An inconvenient truth… there’s not enough critical metals to reach net zero

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I’ve taken the title for this article from the 2006 documentary film directed by Davis Guggenheim about former United States Vice President Al Gore’s campaign to educate people about global warming…

It was called An Inconvenient Truth.

So today, we’re going to deliver you perhaps a more pressing ‘inconvenient truth,’ one that’s set to undo our multi-generation assumption that energy supplies would remain cheap and abundant.

I set the scene back in June showing you why this energy crisis is being born out of years of under investment in the oil and gas industry.

If you haven’t already, I suggest you read that here.

Its why I believe storm clouds are approaching for global energy security…. The fossil fuel industry is running on empty.

It means we need to come up with an alternative base load energy source far earlier than the 2030 or 2050 targets mandated by western leaders.

Yet these governments have told us that renewables will naturally take up the slack from declining oil and gas output.

But dive into the data and it seems we’ve made a gross miscalculation on our ability to achieve net zero.


It centres around the lack of metal supplies sitting in the ground… Also known as mineral reserves.

That’s what the research from Associate Professor Simon Micheaux has uncovered.

Micheaux was engaged by the Geological Survey of Finland to calculate the entire volume of metals needed to bring one-generation of solar panels, windfarms, and EV’s into our energy mix.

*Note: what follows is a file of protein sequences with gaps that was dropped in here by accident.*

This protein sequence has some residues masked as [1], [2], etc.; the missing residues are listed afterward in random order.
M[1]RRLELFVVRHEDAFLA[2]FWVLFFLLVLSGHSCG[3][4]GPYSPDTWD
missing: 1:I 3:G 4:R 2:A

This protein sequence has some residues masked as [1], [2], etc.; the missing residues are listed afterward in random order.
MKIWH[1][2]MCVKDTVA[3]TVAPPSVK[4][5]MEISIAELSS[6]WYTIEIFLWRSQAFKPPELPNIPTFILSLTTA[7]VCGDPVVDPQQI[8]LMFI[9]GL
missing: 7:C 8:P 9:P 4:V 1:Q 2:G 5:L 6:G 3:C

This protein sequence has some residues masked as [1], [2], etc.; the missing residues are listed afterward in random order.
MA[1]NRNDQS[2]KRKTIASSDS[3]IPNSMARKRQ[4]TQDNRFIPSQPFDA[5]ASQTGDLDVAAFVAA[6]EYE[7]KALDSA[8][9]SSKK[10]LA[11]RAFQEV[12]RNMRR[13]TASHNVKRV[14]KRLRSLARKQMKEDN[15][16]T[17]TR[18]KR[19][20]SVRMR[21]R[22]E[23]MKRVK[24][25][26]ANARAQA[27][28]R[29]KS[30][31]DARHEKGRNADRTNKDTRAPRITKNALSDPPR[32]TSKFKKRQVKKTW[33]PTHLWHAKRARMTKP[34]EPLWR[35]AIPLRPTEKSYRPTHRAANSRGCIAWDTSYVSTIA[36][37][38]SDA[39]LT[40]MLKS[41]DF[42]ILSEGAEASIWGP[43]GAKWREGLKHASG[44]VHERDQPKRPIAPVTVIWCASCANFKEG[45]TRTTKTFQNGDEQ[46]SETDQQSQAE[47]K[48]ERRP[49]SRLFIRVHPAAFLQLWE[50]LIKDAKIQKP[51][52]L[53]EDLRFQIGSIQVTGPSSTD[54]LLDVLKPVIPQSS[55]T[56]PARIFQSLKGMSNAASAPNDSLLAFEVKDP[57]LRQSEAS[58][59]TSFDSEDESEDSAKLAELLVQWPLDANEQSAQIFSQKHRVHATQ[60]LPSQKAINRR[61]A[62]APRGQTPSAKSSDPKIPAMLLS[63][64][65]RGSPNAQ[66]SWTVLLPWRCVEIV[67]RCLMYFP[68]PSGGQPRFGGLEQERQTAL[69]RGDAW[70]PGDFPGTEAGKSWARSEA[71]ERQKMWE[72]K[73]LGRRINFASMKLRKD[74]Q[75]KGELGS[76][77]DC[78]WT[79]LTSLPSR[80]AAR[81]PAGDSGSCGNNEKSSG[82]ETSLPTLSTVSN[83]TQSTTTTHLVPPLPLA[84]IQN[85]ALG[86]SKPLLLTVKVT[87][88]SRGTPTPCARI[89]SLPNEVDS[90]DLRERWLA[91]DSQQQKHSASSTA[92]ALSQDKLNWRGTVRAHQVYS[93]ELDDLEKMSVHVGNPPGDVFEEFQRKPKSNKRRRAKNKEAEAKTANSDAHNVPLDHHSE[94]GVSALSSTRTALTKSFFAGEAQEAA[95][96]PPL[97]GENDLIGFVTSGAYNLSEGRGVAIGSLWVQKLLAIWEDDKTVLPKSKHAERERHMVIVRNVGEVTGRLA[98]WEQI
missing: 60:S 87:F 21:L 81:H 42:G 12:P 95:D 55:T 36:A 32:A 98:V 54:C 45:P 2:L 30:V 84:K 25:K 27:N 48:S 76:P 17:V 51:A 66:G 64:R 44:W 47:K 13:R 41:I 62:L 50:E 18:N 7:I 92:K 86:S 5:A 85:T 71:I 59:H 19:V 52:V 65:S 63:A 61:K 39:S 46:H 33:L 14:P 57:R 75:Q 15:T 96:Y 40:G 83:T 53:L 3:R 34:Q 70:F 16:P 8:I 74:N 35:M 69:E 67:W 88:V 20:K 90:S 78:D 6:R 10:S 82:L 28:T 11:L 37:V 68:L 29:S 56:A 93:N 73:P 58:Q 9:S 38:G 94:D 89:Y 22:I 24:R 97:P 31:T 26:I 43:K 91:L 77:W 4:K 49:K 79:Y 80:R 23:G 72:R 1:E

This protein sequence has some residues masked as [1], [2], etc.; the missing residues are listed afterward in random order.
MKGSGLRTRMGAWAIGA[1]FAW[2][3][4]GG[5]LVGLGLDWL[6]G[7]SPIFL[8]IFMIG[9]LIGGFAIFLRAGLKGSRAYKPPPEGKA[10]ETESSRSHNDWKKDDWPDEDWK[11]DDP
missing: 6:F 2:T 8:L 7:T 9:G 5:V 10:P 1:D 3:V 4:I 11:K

Now, when Micheaux explains ‘one-generation’ this means the volume of raw materials needed to entirely replace fossil fuel reliance with renewables.

According to his research, these renewable energy sources have a service life of around 15-20 years.

Once that’s complete we’ll need to re-start and build the next generation all over again!

So how much metal do we actually need to create just that first round of renewables?

This is the part that will make most politicians shift uneasily in their seats…

Based on current annual output, Micheaux’s peer reviewed studies indicate we’ll need a staggering…

· 9,920 years’ worth of Lithium production

· 1,733 years’ worth of Cobalt production

· 3,287 years’ worth of Graphite production

· 189 years’ worth of Copper production

· 400 years’ worth of Nickel production

All condensed into 20-30 years!

But as I explained last month, thanks to a stranglehold on oil and gas development we’ll need to transition far earlier.

But as Micheaux’s data highlights, the crux of the problem is not so much the enormous increase in output but the fact we don’t actually have the metal in the ground to begin with.


Using data from the US Geological Survey, Micheaux discovered global copper reserves will fall short by 80%, global nickel reserves by 90%, and cobalt by around 96%.

Simply put, of all the cobalt we know that exists in the ground today, if we were to mine all of it then we’d have just 4% of the cobalt needed to achieve net zero.

It highlights a gross miscalculation by political leaders in their assumption that renewables would naturally pick up the slack from declining oil and gas output.

A problem they have created by penalising investment into fossil fuel industries.